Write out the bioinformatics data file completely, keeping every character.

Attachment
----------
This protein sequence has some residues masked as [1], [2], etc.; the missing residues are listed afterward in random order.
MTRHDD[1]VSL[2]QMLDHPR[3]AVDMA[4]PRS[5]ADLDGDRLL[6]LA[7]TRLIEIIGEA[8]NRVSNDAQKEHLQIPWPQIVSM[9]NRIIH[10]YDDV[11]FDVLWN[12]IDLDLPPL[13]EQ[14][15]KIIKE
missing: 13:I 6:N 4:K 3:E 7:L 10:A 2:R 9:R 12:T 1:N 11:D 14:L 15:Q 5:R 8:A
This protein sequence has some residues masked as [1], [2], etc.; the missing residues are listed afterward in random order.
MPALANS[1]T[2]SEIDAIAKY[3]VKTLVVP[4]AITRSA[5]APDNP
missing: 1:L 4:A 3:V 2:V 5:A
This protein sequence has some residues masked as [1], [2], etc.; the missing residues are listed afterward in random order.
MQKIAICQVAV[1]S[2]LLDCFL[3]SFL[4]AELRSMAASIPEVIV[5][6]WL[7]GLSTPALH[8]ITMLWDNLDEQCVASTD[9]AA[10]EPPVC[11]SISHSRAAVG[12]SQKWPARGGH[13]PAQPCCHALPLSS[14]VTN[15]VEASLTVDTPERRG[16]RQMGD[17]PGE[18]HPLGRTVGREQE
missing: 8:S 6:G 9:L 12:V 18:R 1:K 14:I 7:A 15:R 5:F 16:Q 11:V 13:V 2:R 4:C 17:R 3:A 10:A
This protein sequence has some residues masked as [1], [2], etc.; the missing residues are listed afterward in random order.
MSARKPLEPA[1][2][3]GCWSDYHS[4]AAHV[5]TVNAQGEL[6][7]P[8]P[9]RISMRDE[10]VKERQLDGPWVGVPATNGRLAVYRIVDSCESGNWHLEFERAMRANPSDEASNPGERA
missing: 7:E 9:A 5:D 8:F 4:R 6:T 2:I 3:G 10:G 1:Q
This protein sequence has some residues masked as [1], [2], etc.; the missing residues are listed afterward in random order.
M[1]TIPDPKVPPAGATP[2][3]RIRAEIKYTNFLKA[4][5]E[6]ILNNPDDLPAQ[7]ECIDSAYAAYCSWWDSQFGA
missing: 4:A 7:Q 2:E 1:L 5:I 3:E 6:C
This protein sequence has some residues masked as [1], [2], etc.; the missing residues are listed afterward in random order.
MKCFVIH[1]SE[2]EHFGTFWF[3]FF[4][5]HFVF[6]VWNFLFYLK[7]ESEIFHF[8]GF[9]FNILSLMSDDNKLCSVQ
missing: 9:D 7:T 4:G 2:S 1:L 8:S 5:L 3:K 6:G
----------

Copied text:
This protein sequence has some residues masked as [1], [2], etc.; the missing residues are listed afterward in random order.
MTRHDD[1]VSL[2]QMLDHPR[3]AVDMA[4]PRS[5]ADLDGDRLL[6]LA[7]TRLIEIIGEA[8]NRVSNDAQKEHLQIPWPQIVSM[9]NRIIH[10]YDDV[11]FDVLWN[12]IDLDLPPL[13]EQ[14][15]KIIKE
missing: 13:I 6:N 4:K 3:E 7:L 10:A 2:R 9:R 12:T 1:N 11:D 14:L 15:Q 5:R 8:A
This protein sequence has some residues masked as [1], [2], etc.; the missing residues are listed afterward in random order.
MPALANS[1]T[2]SEIDAIAKY[3]VKTLVVP[4]AITRSA[5]APDNP
missing: 1:L 4:A 3:V 2:V 5:A
This protein sequence has some residues masked as [1], [2], etc.; the missing residues are listed afterward in random order.
MQKIAICQVAV[1]S[2]LLDCFL[3]SFL[4]AELRSMAASIPEVIV[5][6]WL[7]GLSTPALH[8]ITMLWDNLDEQCVASTD[9]AA[10]EPPVC[11]SISHSRAAVG[12]SQKWPARGGH[13]PAQPCCHALPLSS[14]VTN[15]VEASLTVDTPERRG[16]RQMGD[17]PGE[18]HPLGRTVGREQE
missing: 8:S 6:G 9:L 12:V 18:R 1:K 14:I 7:A 15:R 5:F 16:Q 11:V 13:V 2:R 4:C 17:R 3:A 10:A
This protein sequence has some residues masked as [1], [2], etc.; the missing residues are listed afterward in random order.
MSARKPLEPA[1][2][3]GCWSDYHS[4]AAHV[5]TVNAQGEL[6][7]P[8]P[9]RISMRDE[10]VKERQLDGPWVGVPATNGRLAVYRIVDSCESGNWHLEFERAMRANPSDEASNPGERA
missing: 7:E 9:A 5:D 8:F 4:R 6:T 2:I 3:G 10:G 1:Q
This protein sequence has some residues masked as [1], [2], etc.; the missing residues are listed afterward in random order.
M[1]TIPDPKVPPAGATP[2][3]RIRAEIKYTNFLKA[4][5]E[6]ILNNPDDLPAQ[7]ECIDSAYAAYCSWWDSQFGA
missing: 4:A 7:Q 2:E 1:L 5:I 3:E 6:C
This protein sequence has some residues masked as [1], [2], etc.; the missing residues are listed afterward in random order.
MKCFVIH[1]SE[2]EHFGTFWF[3]FF[4][5]HFVF[6]VWNFLFYLK[7]ESEIFHF[8]GF[9]FNILSLMSDDNKLCSVQ
missing: 9:D 7:T 4:G 2:S 1:L 8:S 5:L 3:K 6:G